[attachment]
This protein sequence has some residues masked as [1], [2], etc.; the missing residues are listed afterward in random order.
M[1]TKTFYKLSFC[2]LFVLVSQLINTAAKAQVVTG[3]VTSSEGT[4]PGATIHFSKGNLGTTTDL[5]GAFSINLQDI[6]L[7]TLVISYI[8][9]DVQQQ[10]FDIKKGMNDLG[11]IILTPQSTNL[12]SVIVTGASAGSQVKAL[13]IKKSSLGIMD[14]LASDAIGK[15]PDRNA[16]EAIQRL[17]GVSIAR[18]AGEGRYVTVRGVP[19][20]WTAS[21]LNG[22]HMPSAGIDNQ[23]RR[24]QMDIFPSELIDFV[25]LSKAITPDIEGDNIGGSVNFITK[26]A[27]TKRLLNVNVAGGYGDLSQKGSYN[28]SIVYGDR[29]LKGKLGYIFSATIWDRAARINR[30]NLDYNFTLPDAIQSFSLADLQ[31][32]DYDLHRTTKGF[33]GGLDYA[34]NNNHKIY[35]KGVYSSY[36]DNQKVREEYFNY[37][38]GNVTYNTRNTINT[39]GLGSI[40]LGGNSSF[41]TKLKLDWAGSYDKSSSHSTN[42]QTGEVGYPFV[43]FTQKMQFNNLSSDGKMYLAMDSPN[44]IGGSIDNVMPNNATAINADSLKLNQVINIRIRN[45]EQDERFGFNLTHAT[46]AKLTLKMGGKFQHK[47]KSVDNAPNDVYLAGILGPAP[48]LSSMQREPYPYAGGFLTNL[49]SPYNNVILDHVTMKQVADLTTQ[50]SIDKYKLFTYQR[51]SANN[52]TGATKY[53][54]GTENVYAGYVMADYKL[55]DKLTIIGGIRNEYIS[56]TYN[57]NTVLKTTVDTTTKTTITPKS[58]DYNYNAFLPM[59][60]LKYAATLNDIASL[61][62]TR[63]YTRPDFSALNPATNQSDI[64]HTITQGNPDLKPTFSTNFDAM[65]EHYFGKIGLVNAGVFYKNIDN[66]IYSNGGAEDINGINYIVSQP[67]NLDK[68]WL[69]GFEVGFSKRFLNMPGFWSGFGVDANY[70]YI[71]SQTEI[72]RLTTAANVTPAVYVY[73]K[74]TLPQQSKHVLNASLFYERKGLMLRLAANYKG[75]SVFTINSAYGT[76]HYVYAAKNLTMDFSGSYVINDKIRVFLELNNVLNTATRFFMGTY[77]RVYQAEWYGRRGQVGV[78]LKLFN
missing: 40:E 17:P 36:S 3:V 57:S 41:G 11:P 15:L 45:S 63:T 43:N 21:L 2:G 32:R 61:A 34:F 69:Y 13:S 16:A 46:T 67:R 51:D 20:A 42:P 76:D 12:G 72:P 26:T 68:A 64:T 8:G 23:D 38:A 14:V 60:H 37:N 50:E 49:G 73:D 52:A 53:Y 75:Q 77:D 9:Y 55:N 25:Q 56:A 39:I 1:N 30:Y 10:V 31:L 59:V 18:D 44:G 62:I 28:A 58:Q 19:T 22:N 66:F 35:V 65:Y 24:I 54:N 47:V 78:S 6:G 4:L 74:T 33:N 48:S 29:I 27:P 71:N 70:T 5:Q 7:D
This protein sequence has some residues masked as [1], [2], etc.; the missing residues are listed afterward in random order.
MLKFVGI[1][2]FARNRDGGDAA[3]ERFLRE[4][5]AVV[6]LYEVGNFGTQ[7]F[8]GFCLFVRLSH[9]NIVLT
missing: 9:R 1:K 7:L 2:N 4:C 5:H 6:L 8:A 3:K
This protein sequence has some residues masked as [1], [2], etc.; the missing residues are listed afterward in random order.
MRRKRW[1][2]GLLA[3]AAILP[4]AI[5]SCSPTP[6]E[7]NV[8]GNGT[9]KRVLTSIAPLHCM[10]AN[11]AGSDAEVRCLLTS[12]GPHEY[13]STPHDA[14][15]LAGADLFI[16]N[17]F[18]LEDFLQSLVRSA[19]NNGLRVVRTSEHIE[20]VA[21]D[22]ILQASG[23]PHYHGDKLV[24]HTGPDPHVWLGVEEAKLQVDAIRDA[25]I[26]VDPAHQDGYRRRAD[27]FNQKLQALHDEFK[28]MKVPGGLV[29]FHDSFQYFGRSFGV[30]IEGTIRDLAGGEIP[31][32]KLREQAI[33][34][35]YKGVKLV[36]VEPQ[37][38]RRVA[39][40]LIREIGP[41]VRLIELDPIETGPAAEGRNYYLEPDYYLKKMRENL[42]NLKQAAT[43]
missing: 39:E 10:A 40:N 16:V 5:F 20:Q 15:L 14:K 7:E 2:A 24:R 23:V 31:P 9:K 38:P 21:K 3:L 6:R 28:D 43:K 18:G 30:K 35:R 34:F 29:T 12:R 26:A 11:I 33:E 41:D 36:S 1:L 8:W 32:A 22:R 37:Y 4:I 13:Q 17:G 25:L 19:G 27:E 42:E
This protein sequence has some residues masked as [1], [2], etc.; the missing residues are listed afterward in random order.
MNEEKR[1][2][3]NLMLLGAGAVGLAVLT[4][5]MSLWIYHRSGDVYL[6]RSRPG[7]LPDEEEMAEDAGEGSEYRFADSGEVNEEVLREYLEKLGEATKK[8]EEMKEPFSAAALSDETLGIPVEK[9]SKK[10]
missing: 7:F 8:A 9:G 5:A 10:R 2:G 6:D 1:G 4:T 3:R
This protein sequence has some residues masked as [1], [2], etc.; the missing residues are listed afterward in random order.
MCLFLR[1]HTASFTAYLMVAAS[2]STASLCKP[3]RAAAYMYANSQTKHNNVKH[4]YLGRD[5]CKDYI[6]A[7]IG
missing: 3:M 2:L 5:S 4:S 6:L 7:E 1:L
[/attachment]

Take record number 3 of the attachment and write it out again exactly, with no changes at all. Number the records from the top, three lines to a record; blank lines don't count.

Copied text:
This protein sequence has some residues masked as [1], [2], etc.; the missing residues are listed afterward in random order.
MRRKRW[1][2]GLLA[3]AAILP[4]AI[5]SCSPTP[6]E[7]NV[8]GNGT[9]KRVLTSIAPLHCM[10]AN[11]AGSDAEVRCLLTS[12]GPHEY[13]STPHDA[14][15]LAGADLFI[16]N[17]F[18]LEDFLQSLVRSA[19]NNGLRVVRTSEHIE[20]VA[21]D[22]ILQASG[23]PHYHGDKLV[24]HTGPDPHVWLGVEEAKLQVDAIRDA[25]I[26]VDPAHQDGYRRRAD[27]FNQKLQALHDEFK[28]MKVPGGLV[29]FHDSFQYFGRSFGV[30]IEGTIRDLAGGEIP[31][32]KLREQAI[33][34][35]YKGVKLV[36]VEPQ[37][38]RRVA[39][40]LIREIGP[41]VRLIELDPIETGPAAEGRNYYLEPDYYLKKMRENL[42]NLKQAAT[43]
missing: 39:E 10:A 40:N 16:V 5:F 20:Q 15:L 14:K 7:E 2:A 24:R 23:V 31:P 9:K 38:P 21:K 3:L 6:R 28:D 43:K 18:G 30:K 35:R 34:F 29:T 12:R 26:A 11:I 33:E 41:D 36:S 1:L 8:W 32:A 22:R 37:Y 4:I 13:Q 17:G 25:L 19:G 27:E 42:E